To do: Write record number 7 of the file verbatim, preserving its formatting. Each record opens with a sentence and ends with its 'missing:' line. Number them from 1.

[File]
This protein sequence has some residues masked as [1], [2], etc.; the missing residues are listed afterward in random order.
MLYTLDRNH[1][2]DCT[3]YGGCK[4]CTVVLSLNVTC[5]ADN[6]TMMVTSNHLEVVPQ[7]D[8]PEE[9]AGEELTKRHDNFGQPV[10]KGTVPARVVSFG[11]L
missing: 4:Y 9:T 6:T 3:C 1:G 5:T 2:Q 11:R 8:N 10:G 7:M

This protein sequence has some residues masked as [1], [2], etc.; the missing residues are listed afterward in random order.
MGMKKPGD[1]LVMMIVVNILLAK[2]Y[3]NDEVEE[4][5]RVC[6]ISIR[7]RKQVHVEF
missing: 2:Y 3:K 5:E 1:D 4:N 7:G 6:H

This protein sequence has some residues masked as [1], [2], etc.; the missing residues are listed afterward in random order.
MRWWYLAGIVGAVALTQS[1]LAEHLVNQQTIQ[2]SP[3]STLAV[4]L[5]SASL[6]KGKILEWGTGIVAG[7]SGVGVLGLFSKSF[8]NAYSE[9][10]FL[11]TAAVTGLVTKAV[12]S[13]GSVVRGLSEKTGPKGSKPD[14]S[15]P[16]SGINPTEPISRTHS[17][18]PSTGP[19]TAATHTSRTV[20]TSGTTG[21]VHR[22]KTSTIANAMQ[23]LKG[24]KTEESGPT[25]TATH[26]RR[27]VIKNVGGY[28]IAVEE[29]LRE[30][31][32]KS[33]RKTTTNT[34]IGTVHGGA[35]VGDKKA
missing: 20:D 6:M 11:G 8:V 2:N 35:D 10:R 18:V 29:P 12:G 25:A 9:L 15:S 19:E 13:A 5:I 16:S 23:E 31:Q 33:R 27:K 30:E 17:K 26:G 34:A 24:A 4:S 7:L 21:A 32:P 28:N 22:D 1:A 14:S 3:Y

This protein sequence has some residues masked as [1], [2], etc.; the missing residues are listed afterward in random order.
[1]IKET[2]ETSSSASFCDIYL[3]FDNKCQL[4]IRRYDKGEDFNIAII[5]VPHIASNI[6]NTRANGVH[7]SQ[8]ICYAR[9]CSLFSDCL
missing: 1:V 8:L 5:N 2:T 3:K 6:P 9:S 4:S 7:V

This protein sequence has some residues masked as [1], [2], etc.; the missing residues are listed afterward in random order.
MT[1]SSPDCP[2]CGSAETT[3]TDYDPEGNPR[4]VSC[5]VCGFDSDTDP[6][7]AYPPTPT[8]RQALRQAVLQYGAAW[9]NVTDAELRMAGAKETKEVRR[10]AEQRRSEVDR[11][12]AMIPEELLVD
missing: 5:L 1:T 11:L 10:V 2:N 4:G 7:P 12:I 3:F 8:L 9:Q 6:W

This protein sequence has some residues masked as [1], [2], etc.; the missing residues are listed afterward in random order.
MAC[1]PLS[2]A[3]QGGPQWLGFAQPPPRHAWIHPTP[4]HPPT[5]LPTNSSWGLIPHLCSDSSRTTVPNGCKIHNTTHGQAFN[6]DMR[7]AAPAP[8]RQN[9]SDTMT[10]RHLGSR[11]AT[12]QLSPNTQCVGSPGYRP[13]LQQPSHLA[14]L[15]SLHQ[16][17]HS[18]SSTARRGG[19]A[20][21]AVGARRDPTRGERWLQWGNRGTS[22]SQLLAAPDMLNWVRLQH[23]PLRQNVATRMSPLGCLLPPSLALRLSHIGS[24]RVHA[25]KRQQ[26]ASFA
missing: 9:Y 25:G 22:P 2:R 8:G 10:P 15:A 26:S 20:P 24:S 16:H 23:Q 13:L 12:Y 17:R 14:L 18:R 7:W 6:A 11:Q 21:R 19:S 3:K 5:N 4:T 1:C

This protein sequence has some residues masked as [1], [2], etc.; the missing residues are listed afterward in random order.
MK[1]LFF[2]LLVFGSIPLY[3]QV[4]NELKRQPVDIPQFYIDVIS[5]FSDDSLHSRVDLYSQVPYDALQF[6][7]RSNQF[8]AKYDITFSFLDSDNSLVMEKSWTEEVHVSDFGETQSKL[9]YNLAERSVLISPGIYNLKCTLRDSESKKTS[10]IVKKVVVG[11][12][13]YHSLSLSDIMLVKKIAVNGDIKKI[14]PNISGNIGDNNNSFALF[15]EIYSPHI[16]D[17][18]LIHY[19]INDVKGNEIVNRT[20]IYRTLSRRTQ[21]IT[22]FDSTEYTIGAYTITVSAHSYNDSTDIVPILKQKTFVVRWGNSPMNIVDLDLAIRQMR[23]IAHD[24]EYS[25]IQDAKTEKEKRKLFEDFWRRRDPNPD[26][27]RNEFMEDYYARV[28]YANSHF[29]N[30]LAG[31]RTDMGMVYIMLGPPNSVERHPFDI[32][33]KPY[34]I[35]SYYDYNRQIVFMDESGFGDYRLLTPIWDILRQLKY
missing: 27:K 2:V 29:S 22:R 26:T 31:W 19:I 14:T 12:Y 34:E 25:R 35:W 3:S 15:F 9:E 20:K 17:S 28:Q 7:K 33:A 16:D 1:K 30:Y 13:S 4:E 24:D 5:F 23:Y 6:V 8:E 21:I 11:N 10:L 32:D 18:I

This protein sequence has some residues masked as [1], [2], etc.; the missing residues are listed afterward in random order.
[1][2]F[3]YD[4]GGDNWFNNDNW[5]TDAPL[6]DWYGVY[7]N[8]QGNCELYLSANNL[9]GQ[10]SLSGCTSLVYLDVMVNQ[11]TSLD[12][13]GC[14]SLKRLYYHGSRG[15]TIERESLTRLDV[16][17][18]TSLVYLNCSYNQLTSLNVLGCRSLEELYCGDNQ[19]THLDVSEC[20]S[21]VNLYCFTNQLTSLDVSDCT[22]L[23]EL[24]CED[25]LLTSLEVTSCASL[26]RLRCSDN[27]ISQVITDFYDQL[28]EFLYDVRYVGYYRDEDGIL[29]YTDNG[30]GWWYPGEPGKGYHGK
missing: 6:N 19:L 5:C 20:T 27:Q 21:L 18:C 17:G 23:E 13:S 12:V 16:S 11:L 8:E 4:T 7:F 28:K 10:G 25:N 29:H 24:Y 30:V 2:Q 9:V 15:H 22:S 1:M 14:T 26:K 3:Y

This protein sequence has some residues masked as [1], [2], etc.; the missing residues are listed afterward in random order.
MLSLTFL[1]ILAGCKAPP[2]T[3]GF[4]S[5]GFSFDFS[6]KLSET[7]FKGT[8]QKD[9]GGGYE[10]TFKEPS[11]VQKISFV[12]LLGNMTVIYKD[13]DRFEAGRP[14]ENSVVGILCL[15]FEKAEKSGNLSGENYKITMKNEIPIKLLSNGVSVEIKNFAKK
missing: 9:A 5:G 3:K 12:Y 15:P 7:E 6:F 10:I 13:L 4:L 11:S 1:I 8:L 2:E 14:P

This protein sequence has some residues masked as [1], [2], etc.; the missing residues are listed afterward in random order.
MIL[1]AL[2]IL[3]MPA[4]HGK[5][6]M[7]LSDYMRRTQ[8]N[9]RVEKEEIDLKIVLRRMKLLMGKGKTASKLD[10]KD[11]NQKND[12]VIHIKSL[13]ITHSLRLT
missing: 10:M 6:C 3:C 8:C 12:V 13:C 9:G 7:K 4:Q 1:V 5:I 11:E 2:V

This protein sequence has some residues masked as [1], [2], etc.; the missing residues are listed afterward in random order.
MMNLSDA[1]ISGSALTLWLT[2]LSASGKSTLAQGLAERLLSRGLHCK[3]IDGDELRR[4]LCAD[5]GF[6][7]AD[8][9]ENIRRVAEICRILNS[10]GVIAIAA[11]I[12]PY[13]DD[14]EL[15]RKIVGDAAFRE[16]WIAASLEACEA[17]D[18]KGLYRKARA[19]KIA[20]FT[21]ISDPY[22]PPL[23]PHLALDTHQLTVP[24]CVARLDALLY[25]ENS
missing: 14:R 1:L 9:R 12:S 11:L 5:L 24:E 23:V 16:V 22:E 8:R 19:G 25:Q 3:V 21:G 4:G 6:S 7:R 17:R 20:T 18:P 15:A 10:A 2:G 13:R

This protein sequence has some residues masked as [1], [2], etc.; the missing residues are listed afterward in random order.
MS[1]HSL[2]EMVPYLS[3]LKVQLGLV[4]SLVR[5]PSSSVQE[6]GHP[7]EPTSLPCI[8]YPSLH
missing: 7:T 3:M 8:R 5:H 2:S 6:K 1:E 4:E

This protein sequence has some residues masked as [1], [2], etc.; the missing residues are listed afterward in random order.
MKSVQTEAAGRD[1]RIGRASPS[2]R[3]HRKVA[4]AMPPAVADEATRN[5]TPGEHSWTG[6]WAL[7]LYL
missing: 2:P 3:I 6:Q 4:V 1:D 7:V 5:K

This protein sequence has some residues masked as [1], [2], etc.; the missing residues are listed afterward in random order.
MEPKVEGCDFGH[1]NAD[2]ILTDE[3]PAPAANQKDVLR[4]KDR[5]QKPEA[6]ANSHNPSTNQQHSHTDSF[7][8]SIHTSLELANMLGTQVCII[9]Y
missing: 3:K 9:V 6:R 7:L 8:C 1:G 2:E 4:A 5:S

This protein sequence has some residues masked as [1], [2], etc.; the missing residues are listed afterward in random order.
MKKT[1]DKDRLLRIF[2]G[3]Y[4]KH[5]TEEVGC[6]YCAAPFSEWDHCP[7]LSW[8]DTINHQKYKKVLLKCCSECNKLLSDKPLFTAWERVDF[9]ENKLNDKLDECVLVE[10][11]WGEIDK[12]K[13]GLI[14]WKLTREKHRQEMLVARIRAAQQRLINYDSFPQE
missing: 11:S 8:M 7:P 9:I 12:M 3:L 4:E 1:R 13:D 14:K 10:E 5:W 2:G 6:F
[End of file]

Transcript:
This protein sequence has some residues masked as [1], [2], etc.; the missing residues are listed afterward in random order.
MK[1]LFF[2]LLVFGSIPLY[3]QV[4]NELKRQPVDIPQFYIDVIS[5]FSDDSLHSRVDLYSQVPYDALQF[6][7]RSNQF[8]AKYDITFSFLDSDNSLVMEKSWTEEVHVSDFGETQSKL[9]YNLAERSVLISPGIYNLKCTLRDSESKKTS[10]IVKKVVVG[11][12][13]YHSLSLSDIMLVKKIAVNGDIKKI[14]PNISGNIGDNNNSFALF[15]EIYSPHI[16]D[17][18]LIHY[19]INDVKGNEIVNRT[20]IYRTLSRRTQ[21]IT[22]FDSTEYTIGAYTITVSAHSYNDSTDIVPILKQKTFVVRWGNSPMNIVDLDLAIRQMR[23]IAHD[24]EYS[25]IQDAKTEKEKRKLFEDFWRRRDPNPD[26][27]RNEFMEDYYARV[28]YANSHF[29]N[30]LAG[31]RTDMGMVYIMLGPPNSVERHPFDI[32][33]KPY[34]I[35]SYYDYNRQIVFMDESGFGDYRLLTPIWDILRQLKY
missing: 27:K 2:V 29:S 22:R 26:T 31:W 19:I 14:T 12:Y 34:E 25:R 35:W 3:S 15:F 9:E 20:K 17:S 28:Q 7:K 33:A 16:D 1:K 30:Y 13:S 4:E 24:D 5:F 23:Y 6:V 8:E 21:I 11:N 10:L 32:D 18:I